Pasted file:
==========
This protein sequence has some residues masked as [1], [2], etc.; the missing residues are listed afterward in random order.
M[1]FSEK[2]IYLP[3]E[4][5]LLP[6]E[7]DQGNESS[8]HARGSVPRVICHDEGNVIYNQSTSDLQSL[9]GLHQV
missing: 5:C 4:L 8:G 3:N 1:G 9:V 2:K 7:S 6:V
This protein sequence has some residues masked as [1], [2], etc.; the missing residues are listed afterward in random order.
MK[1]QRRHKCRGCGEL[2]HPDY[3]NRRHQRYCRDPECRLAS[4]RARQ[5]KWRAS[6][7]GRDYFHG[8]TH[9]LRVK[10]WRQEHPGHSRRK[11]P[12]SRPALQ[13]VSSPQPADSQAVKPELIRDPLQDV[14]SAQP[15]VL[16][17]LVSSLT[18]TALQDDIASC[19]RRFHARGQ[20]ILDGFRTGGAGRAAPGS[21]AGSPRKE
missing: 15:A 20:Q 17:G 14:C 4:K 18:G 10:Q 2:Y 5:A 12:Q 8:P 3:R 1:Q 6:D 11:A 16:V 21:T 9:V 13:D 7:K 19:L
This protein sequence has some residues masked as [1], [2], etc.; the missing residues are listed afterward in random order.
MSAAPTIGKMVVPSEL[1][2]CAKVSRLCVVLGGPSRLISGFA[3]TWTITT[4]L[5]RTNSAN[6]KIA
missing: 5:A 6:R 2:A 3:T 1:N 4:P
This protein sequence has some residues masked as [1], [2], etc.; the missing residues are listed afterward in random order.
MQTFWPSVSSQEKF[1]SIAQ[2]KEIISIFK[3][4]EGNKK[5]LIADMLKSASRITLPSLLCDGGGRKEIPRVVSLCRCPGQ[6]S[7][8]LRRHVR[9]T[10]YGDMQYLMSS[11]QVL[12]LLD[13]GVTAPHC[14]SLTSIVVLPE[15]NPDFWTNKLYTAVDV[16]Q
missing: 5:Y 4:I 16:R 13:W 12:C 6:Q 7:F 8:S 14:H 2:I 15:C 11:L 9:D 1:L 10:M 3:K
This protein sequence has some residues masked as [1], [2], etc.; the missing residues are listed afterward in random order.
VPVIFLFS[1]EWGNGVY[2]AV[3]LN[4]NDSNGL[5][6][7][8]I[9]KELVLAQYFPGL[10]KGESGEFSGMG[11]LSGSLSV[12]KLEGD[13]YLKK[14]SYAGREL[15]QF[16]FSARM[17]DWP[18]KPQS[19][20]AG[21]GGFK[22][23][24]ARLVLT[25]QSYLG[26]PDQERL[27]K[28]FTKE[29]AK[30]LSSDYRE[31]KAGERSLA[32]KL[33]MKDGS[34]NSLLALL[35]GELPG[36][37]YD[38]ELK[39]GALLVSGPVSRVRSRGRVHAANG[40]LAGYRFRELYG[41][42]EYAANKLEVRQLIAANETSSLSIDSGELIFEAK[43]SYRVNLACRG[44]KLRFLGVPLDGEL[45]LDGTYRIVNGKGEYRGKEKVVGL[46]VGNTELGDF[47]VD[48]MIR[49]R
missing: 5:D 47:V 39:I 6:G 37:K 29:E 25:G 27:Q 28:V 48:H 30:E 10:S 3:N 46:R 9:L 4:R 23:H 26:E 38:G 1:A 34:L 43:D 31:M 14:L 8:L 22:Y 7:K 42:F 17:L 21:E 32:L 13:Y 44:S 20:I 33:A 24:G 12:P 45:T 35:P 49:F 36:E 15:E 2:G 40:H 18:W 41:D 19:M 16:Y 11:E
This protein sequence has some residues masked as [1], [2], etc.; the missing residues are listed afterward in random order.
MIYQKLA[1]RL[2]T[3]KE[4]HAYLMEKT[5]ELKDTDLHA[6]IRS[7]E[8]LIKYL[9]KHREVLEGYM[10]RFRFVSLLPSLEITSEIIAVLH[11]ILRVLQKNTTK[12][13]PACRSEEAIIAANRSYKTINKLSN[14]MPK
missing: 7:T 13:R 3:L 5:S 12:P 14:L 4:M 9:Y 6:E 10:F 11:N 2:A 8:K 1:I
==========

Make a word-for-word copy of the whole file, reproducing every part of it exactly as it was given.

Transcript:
This protein sequence has some residues masked as [1], [2], etc.; the missing residues are listed afterward in random order.
M[1]FSEK[2]IYLP[3]E[4][5]LLP[6]E[7]DQGNESS[8]HARGSVPRVICHDEGNVIYNQSTSDLQSL[9]GLHQV
missing: 5:C 4:L 8:G 3:N 1:G 9:V 2:K 7:S 6:V
This protein sequence has some residues masked as [1], [2], etc.; the missing residues are listed afterward in random order.
MK[1]QRRHKCRGCGEL[2]HPDY[3]NRRHQRYCRDPECRLAS[4]RARQ[5]KWRAS[6][7]GRDYFHG[8]TH[9]LRVK[10]WRQEHPGHSRRK[11]P[12]SRPALQ[13]VSSPQPADSQAVKPELIRDPLQDV[14]SAQP[15]VL[16][17]LVSSLT[18]TALQDDIASC[19]RRFHARGQ[20]ILDGFRTGGAGRAAPGS[21]AGSPRKE
missing: 15:A 20:Q 17:G 14:C 4:K 18:G 10:Q 2:Y 5:A 12:Q 8:P 3:R 1:Q 6:D 11:A 16:V 21:T 9:V 13:D 7:K 19:L
This protein sequence has some residues masked as [1], [2], etc.; the missing residues are listed afterward in random order.
MSAAPTIGKMVVPSEL[1][2]CAKVSRLCVVLGGPSRLISGFA[3]TWTITT[4]L[5]RTNSAN[6]KIA
missing: 5:A 6:R 2:A 3:T 1:N 4:P
This protein sequence has some residues masked as [1], [2], etc.; the missing residues are listed afterward in random order.
MQTFWPSVSSQEKF[1]SIAQ[2]KEIISIFK[3][4]EGNKK[5]LIADMLKSASRITLPSLLCDGGGRKEIPRVVSLCRCPGQ[6]S[7][8]LRRHVR[9]T[10]YGDMQYLMSS[11]QVL[12]LLD[13]GVTAPHC[14]SLTSIVVLPE[15]NPDFWTNKLYTAVDV[16]Q
missing: 5:Y 4:I 16:R 13:W 12:C 6:Q 7:F 8:S 14:H 2:I 15:C 11:L 9:D 1:L 10:M 3:K
This protein sequence has some residues masked as [1], [2], etc.; the missing residues are listed afterward in random order.
VPVIFLFS[1]EWGNGVY[2]AV[3]LN[4]NDSNGL[5][6][7][8]I[9]KELVLAQYFPGL[10]KGESGEFSGMG[11]LSGSLSV[12]KLEGD[13]YLKK[14]SYAGREL[15]QF[16]FSARM[17]DWP[18]KPQS[19][20]AG[21]GGFK[22][23][24]ARLVLT[25]QSYLG[26]PDQERL[27]K[28]FTKE[29]AK[30]LSSDYRE[31]KAGERSLA[32]KL[33]MKDGS[34]NSLLALL[35]GELPG[36][37]YD[38]ELK[39]GALLVSGPVSRVRSRGRVHAANG[40]LAGYRFRELYG[41][42]EYAANKLEVRQLIAANETSSLSIDSGELIFEAK[43]SYRVNLACRG[44]KLRFLGVPLDGEL[45]LDGTYRIVNGKGEYRGKEKVVGL[46]VGNTELGDF[47]VD[48]MIR[49]R
missing: 5:D 47:V 39:I 6:G 37:K 29:E 25:G 27:Q 28:V 48:H 30:E 10:S 3:N 46:R 9:L 4:R 23:H 26:E 38:G 1:A 34:L 43:D 31:M 14:L 8:L 22:Y 7:K 42:F 17:L 21:E 32:L 13:Y 44:S 20:I 33:A 24:G 12:P 45:T 35:P 49:F 36:E 15:E 2:G 40:H 18:W 41:D 19:M 16:Y 11:E
This protein sequence has some residues masked as [1], [2], etc.; the missing residues are listed afterward in random order.
MIYQKLA[1]RL[2]T[3]KE[4]HAYLMEKT[5]ELKDTDLHA[6]IRS[7]E[8]LIKYL[9]KHREVLEGYM[10]RFRFVSLLPSLEITSEIIAVLH[11]ILRVLQKNTTK[12][13]PACRSEEAIIAANRSYKTINKLSN[14]MPK
missing: 7:T 13:R 3:L 5:S 12:P 14:L 4:M 9:Y 6:E 10:F 11:N 2:A 8:K 1:I